President Trump’s sweeping legislative framework for an immigration compromise has been deemed dead on arrival by many on both sides of the issue on Capitol Hill. The White House is trying to walk a very fine line between the restrictionist demands of some GOP lawmakers and the more moderate and reformist approach of most Democrats and a handful of Republicans. It won’t work.
The blueprint is too extreme to be taken seriously. It includes the one measure that has the support of 87 percent of Americans — legalization for up to 1.8 million so-called Dreamers, unauthorized immigrants who were brought to the United States as children. But it also includes the biggest cuts to legal immigration in nearly 100 years. It also requests $25 billion for an unnecessary border wall and other security measures, like appropriating money to build up a deportation force. Just as problematic is the proposed 40 to 50 percent reduction in legal immigration by restricting family migration and ending the diversity visa lottery program. The plan also calls for eliminating protections — which the White House calls “legal loopholes” — that allow fleeing refugees, including unaccompanied minors caught at the border, to pursue asylum claims in America.
Yet the biggest obstacle to the White House proposal is the president himself. Trump has debased the basic norms of public policy-making so much that dealing with him becomes a waste of time. Over dinner last fall, Trump told “Chuck and Nancy” they had a deal to save the Deferred Action for Childhood Arrivals (DACA) program in exchange for a border security package. The very next day, Trump reneged on his promise and said no deal had been struck. Earlier this month, the president promised to “take the heat” for enacting comprehensive immigration reform, a deal that would have to “come from love.” Merely two days later, he walked back those comments in the infamous meeting where he allegedly made the “shithole countries” remark.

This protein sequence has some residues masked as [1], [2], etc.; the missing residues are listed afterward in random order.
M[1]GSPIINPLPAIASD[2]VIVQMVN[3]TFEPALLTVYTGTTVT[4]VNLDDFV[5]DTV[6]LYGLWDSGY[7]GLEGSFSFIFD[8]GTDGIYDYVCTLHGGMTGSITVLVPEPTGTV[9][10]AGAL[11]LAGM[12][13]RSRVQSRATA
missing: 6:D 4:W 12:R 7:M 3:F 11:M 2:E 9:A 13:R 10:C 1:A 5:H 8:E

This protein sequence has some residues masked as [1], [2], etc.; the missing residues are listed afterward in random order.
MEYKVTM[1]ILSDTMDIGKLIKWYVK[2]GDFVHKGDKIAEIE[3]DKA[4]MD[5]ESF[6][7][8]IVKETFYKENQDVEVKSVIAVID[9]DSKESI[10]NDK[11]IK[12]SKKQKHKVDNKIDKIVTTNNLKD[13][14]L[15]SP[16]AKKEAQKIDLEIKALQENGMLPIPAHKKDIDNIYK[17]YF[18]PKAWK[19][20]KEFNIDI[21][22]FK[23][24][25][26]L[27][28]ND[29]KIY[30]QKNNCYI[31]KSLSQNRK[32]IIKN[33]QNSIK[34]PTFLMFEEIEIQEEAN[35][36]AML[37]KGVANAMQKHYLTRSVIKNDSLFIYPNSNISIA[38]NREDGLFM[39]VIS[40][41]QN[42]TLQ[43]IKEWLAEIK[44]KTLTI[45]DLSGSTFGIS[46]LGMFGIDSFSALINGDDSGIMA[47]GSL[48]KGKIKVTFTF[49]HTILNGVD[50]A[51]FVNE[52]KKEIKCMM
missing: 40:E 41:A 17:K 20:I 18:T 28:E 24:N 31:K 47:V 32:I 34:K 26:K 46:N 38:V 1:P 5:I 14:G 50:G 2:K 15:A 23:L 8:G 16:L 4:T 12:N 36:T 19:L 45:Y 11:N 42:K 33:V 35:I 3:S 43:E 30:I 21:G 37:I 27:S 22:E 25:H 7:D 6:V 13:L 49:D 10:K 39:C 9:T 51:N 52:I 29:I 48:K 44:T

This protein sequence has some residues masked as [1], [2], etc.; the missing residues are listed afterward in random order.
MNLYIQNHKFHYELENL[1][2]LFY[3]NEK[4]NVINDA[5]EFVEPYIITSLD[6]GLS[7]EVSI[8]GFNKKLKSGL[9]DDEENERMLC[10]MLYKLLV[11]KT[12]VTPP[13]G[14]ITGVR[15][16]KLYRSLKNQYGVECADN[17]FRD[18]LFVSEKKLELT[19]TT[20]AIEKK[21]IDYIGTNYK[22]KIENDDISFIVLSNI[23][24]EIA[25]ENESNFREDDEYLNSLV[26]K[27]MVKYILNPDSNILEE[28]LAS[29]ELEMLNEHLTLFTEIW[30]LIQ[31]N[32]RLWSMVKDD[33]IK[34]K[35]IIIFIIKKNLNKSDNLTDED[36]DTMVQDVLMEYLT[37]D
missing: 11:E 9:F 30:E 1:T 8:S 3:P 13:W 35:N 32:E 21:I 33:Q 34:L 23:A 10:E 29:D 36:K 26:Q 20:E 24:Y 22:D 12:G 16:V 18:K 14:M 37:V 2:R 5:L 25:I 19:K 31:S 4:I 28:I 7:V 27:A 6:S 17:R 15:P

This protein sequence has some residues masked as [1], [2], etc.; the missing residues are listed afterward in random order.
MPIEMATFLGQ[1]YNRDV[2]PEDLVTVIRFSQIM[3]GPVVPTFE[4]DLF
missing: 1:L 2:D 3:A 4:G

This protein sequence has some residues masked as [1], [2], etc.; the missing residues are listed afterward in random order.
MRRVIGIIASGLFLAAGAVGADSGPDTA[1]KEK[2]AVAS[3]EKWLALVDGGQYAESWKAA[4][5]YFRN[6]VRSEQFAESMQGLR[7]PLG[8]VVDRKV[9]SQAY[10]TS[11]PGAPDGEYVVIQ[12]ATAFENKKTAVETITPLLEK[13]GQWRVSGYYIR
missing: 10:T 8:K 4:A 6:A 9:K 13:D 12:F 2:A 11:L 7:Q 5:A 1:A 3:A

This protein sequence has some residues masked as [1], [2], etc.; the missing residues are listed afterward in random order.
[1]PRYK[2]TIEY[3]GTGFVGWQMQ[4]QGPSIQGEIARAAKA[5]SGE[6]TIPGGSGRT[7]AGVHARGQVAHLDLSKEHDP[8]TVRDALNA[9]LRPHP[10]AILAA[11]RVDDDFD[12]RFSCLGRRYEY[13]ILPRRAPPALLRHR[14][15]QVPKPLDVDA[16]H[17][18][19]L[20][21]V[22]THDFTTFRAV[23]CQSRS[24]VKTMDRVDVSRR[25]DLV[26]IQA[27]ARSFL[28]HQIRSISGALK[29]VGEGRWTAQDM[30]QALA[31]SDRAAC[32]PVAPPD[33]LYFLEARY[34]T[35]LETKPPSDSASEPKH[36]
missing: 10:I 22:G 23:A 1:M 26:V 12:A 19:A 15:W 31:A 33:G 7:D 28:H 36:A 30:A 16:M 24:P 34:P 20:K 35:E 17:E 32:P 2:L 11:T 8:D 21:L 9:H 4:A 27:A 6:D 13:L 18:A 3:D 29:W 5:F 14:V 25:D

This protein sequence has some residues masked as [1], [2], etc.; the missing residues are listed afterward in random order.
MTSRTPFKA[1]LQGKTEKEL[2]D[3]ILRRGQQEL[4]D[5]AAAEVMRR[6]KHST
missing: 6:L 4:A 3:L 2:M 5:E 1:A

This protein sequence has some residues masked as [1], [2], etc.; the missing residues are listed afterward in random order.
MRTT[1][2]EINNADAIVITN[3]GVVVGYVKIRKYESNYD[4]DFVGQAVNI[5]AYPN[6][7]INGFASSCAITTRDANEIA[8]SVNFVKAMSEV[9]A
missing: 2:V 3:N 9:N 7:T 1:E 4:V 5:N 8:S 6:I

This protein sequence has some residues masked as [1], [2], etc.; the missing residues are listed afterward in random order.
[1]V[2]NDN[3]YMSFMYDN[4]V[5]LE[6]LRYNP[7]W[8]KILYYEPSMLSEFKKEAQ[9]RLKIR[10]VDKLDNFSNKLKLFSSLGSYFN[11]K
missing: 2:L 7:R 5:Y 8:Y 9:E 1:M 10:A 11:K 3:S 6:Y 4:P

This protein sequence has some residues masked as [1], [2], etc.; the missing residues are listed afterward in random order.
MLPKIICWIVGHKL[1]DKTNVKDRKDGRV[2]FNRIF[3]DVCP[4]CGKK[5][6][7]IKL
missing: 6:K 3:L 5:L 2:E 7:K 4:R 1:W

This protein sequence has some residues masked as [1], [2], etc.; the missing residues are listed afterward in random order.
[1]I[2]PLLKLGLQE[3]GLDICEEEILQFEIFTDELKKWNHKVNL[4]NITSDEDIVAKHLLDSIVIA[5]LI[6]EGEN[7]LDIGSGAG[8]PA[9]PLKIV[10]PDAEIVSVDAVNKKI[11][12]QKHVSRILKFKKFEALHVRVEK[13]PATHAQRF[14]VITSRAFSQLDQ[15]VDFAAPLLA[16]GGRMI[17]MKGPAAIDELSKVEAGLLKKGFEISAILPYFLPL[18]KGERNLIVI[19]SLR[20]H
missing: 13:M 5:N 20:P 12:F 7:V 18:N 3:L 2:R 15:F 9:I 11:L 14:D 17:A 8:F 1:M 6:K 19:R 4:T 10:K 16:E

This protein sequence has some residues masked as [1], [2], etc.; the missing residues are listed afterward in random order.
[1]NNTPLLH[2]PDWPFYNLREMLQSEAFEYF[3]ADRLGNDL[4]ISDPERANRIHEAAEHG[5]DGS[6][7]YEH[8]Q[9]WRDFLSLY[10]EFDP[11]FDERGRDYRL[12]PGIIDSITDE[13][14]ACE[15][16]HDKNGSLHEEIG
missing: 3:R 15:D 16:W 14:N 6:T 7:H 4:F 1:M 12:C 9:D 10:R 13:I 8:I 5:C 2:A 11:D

A president with such shifting positions cannot be taken seriously, and his policy prescriptions aren’t worth dealing with. Members of Congress should ignore Trump and his blueprint and continue to negotiate on their own. Any measure coming out of the House and the Senate, and then reconciled in conference committee, would probably end up having very narrow and practical reforms — namely, what everyone wants: protections for Dreamers and some measure to enhance border security.
Trump is putting the country through his absurdist Art of the Deal paces. A much better strategy would be for Capitol Hill lawmakers to just send him their own bill and effectively force his hand. Does Trump really want to own the mess that would come if he rejected legislation to keep Dreamers here? The president has forfeited any right to be trusted in serious negotiations. If Congress passes a bipartisan plan, he’ll either have to sign it, or contend with the consequences.